Link: GAO Opinion
Agency: Department of the Army
Disposition: Protest denied.
Agency’s decision to establish a revised competitive range and conduct discussions with small business concerns whose proposals were deemed the most highly rated rather than withdraw the set-aside and reissue the solicitation on an unrestricted basis was reasonable under the circumstances; the exclusion of technically marginal proposals from the competitive range, while permissible, is not required.
General Counsel P.C. Highlight:
Cambridge, the apparent awardee which was later determined ineligible for award under the applicable small business size standard, challenges the agency’s decision to establish a revised competitive range rather than cancel and reissue the solicitation on an unrestricted basis. GAO states that the decision to establish a competitive range and the determination whether a proposal should be included therein is principally a matter within the sound judgment of the procuring agency. The significance of the weaknesses and/or deficiencies in an offeror’s proposal, within the context of a given competition, is a matter for which the procuring agency is itself, the most qualified entity to render judgment. GAO will review that judgment only to ensure it was reasonable and in accord with the solicitation provisions; a protester’s mere disagreement with an agency’s judgment does not establish that the judgment was unreasonable.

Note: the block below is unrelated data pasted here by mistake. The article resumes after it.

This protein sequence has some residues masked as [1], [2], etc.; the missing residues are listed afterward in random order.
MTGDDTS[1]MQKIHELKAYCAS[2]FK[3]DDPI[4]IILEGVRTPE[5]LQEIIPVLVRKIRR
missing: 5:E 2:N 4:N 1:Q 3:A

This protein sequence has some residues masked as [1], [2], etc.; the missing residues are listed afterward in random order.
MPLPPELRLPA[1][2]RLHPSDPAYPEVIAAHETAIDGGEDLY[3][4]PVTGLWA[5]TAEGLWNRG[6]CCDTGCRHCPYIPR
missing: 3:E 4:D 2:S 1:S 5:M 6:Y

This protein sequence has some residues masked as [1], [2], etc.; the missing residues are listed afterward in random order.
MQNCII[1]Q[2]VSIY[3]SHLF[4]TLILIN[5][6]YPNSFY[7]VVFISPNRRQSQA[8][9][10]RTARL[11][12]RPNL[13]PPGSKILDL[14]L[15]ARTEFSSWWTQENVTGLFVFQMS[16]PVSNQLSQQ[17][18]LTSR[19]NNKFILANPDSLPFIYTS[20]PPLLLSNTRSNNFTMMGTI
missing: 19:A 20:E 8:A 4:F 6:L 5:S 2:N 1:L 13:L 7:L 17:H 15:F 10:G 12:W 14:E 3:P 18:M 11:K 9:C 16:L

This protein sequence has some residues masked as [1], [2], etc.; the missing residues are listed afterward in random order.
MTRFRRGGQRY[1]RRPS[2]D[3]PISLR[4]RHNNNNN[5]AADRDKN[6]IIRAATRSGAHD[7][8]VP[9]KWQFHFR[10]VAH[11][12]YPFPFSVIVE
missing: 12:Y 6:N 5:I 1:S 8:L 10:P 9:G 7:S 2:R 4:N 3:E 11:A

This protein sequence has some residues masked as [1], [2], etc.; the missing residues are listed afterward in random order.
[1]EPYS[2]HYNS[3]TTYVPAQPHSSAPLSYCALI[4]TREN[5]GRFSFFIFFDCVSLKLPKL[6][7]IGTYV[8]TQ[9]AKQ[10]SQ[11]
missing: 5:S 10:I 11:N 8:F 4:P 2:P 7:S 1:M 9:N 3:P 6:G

GAO finds Cambridge’s argument that the agency improperly established a revised competitive range comprised of allegedly technically unacceptable proposals without merit. Under the regulatory scheme applicable here, the contracting officer was required to establish a competitive range comprised of all of the most highly rated proposals based on the “ratings of each proposal against all evaluation criteria.” Of the remaining small business offerors, the initial proposals submitted by Chugach and Sim-G were determined to be the most highly rated based on the overall technical rating of marginal. That is, the agency evaluators concluded that any errors or deficiencies in the proposals could be corrected through discussions without a major rewrite or major revision of proposals.
Moreover, contrary to the protester’s view, the solicitation did not require the inclusion of only technically acceptable proposals in the competitive range. Rather, as noted above, section M of the solicitation simply mandated that to be considered for award, proposals had to receive at least an acceptable rating under the non-price evaluation factors. In any event, as the agency and Chugach both argue, based on the initial evaluation of proposals the two offerors included in the revised competitive range were determined capable of performing the required effort, and Cambridge has not shown otherwise. Since the record indicates that neither Chugach’s or Sim-G’s initial proposal were rated unsatisfactory under any non-price factor, GAO finds the contracting officer reasonably concluded that the agency could receive offers from these two small businesses at fair market prices if discussions were conducted with both concerns. In short, GAO is not persuaded by, and nothing in the record supports, the protester’s contention that the agency was required to withdraw the set-aside and reissue the solicitation on an unrestricted basis. The protest is denied.